A wrench in the works for my project of listening to compact discs, one at a time, all the way through, touching at least once on every band or artist in my collection: I bought a new turntable for the basement listening lounge! I have been distracted this week by vinyl and paused my project to bip around in the alphabet with the LP record: Here Comes Everybody, The Bird and the Bee, Eels, and Other Lives. Okay, no more screwing around. Back to the C compact disc grind. Not a grind. Pure joy, actually.
In my rush to get to Elvis Costello I accidentally skipped a C artist, and, disappointingly, have discovered the first truly BAD record in my compact disc collection. Julian Cope’s “Peggy Suicide” is definitely one for the hopper. This guy can’t sing and he can’t write a song. His appeal seems to come, perhaps, from his politics maybe, his new wave cred, his striking good looks (at least in 1990), and his experimental, mystical, artsy bent. There may be a few interesting moments, but overall, it’s not good. And vaguely remembering this appraisal from my last listen 26 years ago, I groan out loud as soon as the display tells me this baby is 76 minutes long. God no. Make it stop.
Counting Crows, “August and Everything After.” Another pirate. Someone must have been trying to turn me on to this band. They went so far as to print a facsimile of the album cover to slide into the jewel case for the cdr. I like the hippy dippy grooviness and the musicianship, but I find these guys terribly boring. I don’t see it. Another one into the hopper.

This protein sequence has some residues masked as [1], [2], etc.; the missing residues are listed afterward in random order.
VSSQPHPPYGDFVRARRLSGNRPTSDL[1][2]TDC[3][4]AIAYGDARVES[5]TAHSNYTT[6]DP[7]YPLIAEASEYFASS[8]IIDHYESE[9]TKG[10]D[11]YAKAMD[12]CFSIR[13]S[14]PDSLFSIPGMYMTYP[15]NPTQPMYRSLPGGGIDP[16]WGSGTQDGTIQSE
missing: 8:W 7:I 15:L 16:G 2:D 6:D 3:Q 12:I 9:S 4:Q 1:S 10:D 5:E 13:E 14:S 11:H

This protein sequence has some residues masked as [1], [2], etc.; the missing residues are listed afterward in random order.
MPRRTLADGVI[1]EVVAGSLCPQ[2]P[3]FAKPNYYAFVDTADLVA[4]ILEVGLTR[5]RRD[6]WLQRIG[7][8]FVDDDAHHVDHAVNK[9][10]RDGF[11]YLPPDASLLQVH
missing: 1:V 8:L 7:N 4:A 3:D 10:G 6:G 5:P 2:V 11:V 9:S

Jim Croce, “Photographs and Memories: His Greatest Hits.” Yes. This is in my collection. I don’t know why. I may have stolen this CD from my parents’ music library. I know I would not have bought it. But it was before my time and after theirs; if my parents bought it, it was out of some vague sense that, yeah, here’s this guy, we know a couple of these really nice songs, should probably have it. No doubt, there are classics here, and that probably, more than anything else, explains its presence in my house, however it arrived here. I’ve got some serious childhood sentimentality around some of these tunes. “Time in a Bottle.” “Operator.” “I Got A Name.” Hell yeah. And “Bad, Bad Leroy Brown.” Any early 70’s childhood experienced even in the least degree with music would have been unable to escape Jim Croce.
Sheryl Crow, “Tuesday Night Music Club.” I remember the video for “All I Want to Do” and I remember thinking that Sheryl Crow was perhaps the most beautiful woman I had ever seen. I remember, too, at the time of its release, not being quite smitten enough to buy the album, and that I didn’t really think much more about Sheryl Crow until I realized that Kevin Gilbert played on this album and wrote some of these songs. So years later I found this cd in the used bin and felt I had to have it, for Gilbert’s sake, really. More on this later when we get to the G’s. There’s no doubting Crow’s talent. But except for a few tunes on this disc that are really pretty spectacular, it’s not for me an especially captivating record.
The Cure, “Kiss Me, Kiss Me, Kiss Me.” What a great band. What a great lead singer, one of what I like to call the greatest worst singers in rock. He’s imprecise, whiny, sometimes operatic, but always 100% in. Emo? Okay, yeah, this guy might be the king of that kind of thing. I forgot how cool they were. How they were not afraid to drone on a thing for three and a half minutes in order to create a vibe, how inventive the drum parts were, how unattached to two and four, but how, when it was necessary, like in “Just Like Heaven,” it could be absolutely square in service of the perfect pop tune. Here’s a record whose seventy some minute running time is forgivable, not because every single thing is perfect and nothing is superfluous, but because their ability to change up the vibe from song to song and to create interest sonically in a six minute tune with no chorus to speak of earns them the right to stretch. One of the best of the last of the great 80’s bands. I’m sad I never saw them perform.